The following appeared a few days ago:
Thursday, February 03, 2011
Person-Centered Health Data Management Systems: Key to Sustainable U.S. Health Care
The U.S. health care system is a $2.5 trillion industry comprising multiple powerful stakeholder groups, often with competing interests. It is therefore crucial to identify guiding principles and priorities by which all stakeholders may be held accountable. For example, there is broad consensus for the following two mandates:
- The U.S. health care system needs to function to provide the best possible quality of care and service for the patient (i.e. become more patient-centered).
- The U.S. health care system needs to deliver higher value care in order to improve long-term access and achieve financial sustainability.
Engaging individuals as informed and empowered participants in their health, as well as discerning consumers of health care is essential to achieving these goals.
Person-centered ("person" because we are not all patients) health information management systems -- IT solutions that put individuals in control of their health data, allow them to share their data and communicate with anyone who is involved in their health, and provide them with the information and tools they need to improve their health and health care -- will emerge as powerful solutions that will be critical to the long-term performance of the U.S. health care system.
In an era where clinical and non-clinical digital health information is proliferating, the only way to achieve a truly patient-centered health care system is to aggregate and exchange this information at the point of the patient. Doing so will accelerate efforts aimed at achieving comprehensive patient health records, health information exchange and coordinated care, thus improving care quality and eliminating waste.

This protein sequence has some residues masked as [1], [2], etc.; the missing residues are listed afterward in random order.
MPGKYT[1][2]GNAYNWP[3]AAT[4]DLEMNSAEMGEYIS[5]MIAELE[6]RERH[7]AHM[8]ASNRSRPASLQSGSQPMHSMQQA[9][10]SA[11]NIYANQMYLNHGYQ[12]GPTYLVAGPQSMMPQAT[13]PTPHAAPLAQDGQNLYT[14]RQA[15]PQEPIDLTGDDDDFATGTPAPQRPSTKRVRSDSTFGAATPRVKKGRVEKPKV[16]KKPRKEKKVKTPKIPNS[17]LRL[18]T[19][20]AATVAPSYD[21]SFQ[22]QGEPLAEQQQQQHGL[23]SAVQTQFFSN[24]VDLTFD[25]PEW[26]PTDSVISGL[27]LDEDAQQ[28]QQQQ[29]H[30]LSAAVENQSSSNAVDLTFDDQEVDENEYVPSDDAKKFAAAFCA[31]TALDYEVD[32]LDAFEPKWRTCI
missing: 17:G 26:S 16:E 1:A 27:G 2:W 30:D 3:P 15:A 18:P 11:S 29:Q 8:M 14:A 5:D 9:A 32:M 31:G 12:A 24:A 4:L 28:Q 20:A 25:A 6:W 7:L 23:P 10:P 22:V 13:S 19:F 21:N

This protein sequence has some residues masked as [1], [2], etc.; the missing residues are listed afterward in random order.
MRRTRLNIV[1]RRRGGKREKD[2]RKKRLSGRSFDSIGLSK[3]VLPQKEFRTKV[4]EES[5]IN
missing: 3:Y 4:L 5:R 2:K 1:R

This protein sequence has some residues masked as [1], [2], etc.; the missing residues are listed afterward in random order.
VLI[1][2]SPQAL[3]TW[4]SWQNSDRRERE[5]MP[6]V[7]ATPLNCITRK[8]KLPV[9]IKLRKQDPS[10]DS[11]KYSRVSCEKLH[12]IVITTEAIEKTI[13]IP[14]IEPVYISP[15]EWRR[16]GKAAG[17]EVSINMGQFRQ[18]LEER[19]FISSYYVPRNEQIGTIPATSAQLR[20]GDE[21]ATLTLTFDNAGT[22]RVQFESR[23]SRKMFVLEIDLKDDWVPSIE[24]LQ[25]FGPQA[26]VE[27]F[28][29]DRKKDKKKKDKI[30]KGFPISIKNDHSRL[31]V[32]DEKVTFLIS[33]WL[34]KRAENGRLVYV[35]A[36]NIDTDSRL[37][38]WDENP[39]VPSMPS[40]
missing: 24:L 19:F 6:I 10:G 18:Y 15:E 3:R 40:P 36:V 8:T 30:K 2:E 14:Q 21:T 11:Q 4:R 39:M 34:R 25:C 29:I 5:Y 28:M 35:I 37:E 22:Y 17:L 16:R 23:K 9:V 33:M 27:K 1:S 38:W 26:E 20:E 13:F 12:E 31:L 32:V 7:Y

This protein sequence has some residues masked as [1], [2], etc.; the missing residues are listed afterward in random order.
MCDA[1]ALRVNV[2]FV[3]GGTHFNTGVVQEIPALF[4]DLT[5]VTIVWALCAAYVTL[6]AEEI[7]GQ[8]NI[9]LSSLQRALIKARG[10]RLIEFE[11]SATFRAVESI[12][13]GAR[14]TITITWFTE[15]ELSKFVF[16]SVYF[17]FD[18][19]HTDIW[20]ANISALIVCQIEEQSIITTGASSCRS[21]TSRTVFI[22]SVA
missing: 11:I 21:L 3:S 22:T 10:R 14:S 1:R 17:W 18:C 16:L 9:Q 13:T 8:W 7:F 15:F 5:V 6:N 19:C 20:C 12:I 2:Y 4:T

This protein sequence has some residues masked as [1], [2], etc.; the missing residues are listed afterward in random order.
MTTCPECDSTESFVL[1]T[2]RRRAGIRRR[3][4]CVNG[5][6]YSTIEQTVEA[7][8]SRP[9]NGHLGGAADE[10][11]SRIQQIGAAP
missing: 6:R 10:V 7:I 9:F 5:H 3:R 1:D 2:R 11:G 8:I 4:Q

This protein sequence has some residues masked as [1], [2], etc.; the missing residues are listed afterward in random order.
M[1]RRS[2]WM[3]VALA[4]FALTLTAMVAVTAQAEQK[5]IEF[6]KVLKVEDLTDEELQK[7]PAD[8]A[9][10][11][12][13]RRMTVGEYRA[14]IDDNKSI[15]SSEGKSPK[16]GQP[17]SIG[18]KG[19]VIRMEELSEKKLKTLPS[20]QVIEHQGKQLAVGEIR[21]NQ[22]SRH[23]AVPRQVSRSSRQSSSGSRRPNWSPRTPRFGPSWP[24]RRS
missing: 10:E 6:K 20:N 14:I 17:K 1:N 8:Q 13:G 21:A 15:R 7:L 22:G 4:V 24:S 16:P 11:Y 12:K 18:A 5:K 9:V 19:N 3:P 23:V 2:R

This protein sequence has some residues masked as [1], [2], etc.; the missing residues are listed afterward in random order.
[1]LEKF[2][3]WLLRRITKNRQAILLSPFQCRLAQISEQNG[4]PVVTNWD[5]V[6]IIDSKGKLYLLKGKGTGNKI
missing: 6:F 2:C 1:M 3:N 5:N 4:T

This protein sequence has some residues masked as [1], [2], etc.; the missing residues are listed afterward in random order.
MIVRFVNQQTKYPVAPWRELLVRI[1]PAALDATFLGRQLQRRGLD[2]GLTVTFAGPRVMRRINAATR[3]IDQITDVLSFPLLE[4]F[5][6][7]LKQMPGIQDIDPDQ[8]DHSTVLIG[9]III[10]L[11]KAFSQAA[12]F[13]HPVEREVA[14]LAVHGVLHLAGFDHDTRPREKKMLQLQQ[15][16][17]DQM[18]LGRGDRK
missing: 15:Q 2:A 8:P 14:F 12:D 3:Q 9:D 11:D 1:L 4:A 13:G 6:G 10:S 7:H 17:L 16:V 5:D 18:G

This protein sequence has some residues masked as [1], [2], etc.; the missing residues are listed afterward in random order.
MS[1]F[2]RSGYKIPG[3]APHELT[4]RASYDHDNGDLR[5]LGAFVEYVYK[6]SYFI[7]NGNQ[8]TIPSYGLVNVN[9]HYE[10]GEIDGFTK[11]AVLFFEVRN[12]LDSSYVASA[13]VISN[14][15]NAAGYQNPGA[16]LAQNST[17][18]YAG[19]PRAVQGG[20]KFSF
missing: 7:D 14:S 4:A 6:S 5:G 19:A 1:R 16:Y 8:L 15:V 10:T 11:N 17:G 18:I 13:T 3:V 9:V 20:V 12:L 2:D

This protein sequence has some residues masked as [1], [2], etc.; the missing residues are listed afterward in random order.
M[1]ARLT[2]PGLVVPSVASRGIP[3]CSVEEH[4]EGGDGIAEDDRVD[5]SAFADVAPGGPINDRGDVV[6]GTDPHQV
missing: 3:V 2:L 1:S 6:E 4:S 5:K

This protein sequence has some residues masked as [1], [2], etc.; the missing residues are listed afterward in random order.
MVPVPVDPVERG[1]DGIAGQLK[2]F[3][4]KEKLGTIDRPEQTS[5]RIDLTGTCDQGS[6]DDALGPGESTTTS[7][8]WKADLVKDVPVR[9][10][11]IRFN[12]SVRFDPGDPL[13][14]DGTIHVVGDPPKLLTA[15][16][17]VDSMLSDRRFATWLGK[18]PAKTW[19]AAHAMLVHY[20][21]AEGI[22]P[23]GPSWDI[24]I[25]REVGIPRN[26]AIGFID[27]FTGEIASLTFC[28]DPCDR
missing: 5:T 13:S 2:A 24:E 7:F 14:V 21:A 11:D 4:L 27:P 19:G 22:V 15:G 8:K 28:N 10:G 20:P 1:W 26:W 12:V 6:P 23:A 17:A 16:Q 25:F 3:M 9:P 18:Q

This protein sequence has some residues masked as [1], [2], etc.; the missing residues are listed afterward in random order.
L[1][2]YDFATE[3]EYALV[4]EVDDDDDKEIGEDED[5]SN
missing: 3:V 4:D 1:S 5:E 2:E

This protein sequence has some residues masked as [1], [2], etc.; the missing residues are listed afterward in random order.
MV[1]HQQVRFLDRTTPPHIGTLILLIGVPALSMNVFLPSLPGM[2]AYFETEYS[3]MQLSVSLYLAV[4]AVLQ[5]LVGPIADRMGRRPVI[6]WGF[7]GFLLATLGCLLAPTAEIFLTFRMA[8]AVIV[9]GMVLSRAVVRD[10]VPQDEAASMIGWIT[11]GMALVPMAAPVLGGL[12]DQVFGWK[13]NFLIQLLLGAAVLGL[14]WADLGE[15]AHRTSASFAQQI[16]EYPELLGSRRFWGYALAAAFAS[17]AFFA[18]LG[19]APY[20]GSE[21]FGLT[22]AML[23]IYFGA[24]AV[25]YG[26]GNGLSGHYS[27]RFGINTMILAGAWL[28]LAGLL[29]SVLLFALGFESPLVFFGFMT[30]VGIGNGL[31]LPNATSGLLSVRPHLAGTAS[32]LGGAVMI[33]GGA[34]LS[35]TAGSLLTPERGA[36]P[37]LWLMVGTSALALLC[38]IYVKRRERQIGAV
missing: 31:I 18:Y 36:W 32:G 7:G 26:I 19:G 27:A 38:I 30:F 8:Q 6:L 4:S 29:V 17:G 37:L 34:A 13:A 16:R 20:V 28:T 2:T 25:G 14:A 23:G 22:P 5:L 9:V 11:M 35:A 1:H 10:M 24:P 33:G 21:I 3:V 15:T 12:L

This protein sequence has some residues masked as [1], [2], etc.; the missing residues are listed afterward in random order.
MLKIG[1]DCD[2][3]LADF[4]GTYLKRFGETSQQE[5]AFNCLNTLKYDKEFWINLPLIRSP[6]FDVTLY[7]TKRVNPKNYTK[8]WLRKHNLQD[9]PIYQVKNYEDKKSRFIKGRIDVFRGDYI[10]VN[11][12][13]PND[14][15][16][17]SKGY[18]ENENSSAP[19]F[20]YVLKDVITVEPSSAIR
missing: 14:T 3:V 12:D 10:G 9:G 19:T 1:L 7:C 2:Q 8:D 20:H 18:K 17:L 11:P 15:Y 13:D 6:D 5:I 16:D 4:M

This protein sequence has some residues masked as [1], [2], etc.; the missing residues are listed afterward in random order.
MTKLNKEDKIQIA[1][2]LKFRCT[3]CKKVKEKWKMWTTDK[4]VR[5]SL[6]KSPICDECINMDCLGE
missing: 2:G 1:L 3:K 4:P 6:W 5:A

Why Are Person-Centered Health Information Management Systems Needed?
The prevalence of largely preventable, lifestyle-related chronic conditions continues to soar, now accounting for an estimated three-quarters of health care spending. Americans need to become more informed, engaged and empowered to improve their daily health behaviors, and, in doing so, stem the rising tide of chronic disease-driven demand for care. Person-centered health information management systems that combine clinical and non-clinical data, mobile capabilities, devices that track behaviors and biometrics, and personalized incentives will become a cost-effective method to achieve population wide health behavioral change.
More here with links:
As I see it this article is talking about a rather different take on the personal involvement in their Health Information that the one outlined by the still secret (and outrageously so) Concept of Operations for the PCEHR.
I am told NEHTA might be about to issue some tenders for the other partners in implementing the PCEHR while the public still does not know what they are actually up to.
Bluntly this is just outrageous and unacceptable.